Because of the non-linear behaviour with haste, you’ll often find windwalkers aren’t using stat weights or pawn to determine whether an item with haste is an upgrade, but rather simulating each individual change of those gear pieces. If you absolutely need a stat weight, consider adding/removing some haste with “gear_haste_rating=” until you get away from the breakpoints and then run another scaling simulation or manually set it to some lower value relative to your mastery value, that could be 70%

Don’t bother trying to figure out anything with haste values in multi-target sims, the resource management is not optimized for multitarget simulations and you won’t get very accurate results.


Belt or Boots?

Since the launch of Tomb of Sargeras, there has been a lot of discussion around the actual value of Katsuo’s Eclipse and whether they are worth using over other legendaries. Since most of our damage is currently being done during Serenity, where Fists of Fury is free anyway, the extra chi is rarely a noticeable gain. Combine that with a very high burst potential where Cinidaria gains value, many top monks are now opting to use that instead of boots.

However, a lot of people are now unsure which is the best choice for them. If you just put 2 gearsets using Katsuo’s and Cinidaria respectively into your simulation profile, you will often see Katsuo’s coming out on top as seen in the example below.

If you look a little further into it, you will find that the damage from Cinidaria is lower than what you would typically see in an actual raid fight. This is because of a few things; Simulations not perfectly executing the heroism opener, resource spending not being perfectly tuned for non-boots and because the target health goes below 90% faster than it would in a typical fight.

To get a better comparison you can insert “enemy_death_pct=” in the top of your simulation profile and then add a health% that gives cinidaria damage matching how much it’s doing in actual raid logs. The death% can sometimes be as high as 40% or more depending on the fight and raid composition you want to simulate.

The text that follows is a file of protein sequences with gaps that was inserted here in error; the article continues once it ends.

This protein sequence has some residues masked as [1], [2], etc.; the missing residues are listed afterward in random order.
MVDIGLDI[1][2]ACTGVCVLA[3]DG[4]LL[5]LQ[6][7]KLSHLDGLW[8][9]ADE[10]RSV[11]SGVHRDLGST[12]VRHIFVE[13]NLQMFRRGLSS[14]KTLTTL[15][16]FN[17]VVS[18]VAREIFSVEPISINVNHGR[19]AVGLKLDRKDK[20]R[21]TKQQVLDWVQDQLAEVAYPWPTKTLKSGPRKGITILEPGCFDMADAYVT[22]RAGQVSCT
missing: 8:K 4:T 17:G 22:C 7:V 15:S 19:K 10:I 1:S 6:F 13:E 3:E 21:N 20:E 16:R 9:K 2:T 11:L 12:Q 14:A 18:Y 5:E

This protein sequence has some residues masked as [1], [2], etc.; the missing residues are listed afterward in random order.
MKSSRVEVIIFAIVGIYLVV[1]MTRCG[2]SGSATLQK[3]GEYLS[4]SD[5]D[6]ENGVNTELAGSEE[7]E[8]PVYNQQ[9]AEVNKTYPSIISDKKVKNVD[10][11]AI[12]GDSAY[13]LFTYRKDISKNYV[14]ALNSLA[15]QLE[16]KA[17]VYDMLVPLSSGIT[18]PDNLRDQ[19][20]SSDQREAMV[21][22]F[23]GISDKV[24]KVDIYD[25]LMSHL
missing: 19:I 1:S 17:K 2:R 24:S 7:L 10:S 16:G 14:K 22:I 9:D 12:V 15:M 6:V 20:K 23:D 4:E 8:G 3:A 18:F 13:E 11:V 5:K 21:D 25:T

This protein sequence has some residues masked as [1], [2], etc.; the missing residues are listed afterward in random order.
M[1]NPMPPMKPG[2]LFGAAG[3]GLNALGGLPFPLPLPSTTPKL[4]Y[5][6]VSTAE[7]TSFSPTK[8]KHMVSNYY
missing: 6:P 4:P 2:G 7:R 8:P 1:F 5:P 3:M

In the above comparison i had it set so Cinidaria was doing approximately 4% of the damage. It’s important that you check logs to see what you can realistically do with belt and then adapt. If with these kind of sims Cinidaria is performing close to the same DPS or more, then it’s worth using.


Trinkets and Custom Item APL

In Legion there are a lot more trinkets to choose from compared to earlier expansions. This has led to tools like the trinket spreadsheets being made to get an overview of which trinkets you’d want to pursue for your character. Among these trinkets are some that have on-use effects, that often requires special thought to using. This means that simulations will also have to be programmed to use the trinkets optimally, which because of the various setups of double on-use trinkets is hard to optimize and there hasn’t been done very much. Windwalker currently has 2 trinkets with custom APL: Vial of Ceaseless Toxins and Specter of Betrayal but there is a few other trinkets that could benefit from using custom APL.


Void Stalkers Contract – the conditions can also be used for Umbral Moonglaives but it doesn’t gain as much:,name=void_stalkers_contract,if=cooldown.serenity.remains>20|buff.serenity.up|!talent.serenity.enabled|target.time_to_die<=cooldown.serenity.remains

Horn of Valor or Badge of Conquest:,name=horn_of_valor,if=cooldown.serenity.remains>30|buff.serenity.up|!talent.serenity.enabled|target.time_to_die<=20

Gift of Radiance (you can copy Vials  conditions, but here is the simple version):,name=gift_of_radiance,if=buff.serenity.up|!talent.serenity.enabled|target.time_to_die<=cooldown.serenity.remains

Ring of Collapsing Futures – does not put on-use trinkets on cooldown – macro it with your Strike of the Windlord,name=ring_of_collapsing_futures,if=(cooldown.serenity.remains>=20&buff.temptation.stack<1)|buff.serenity.up|(!talent.serenity.enabled&buff.temptation.stack<1)|target.time_to_die<=cooldown.serenity.remains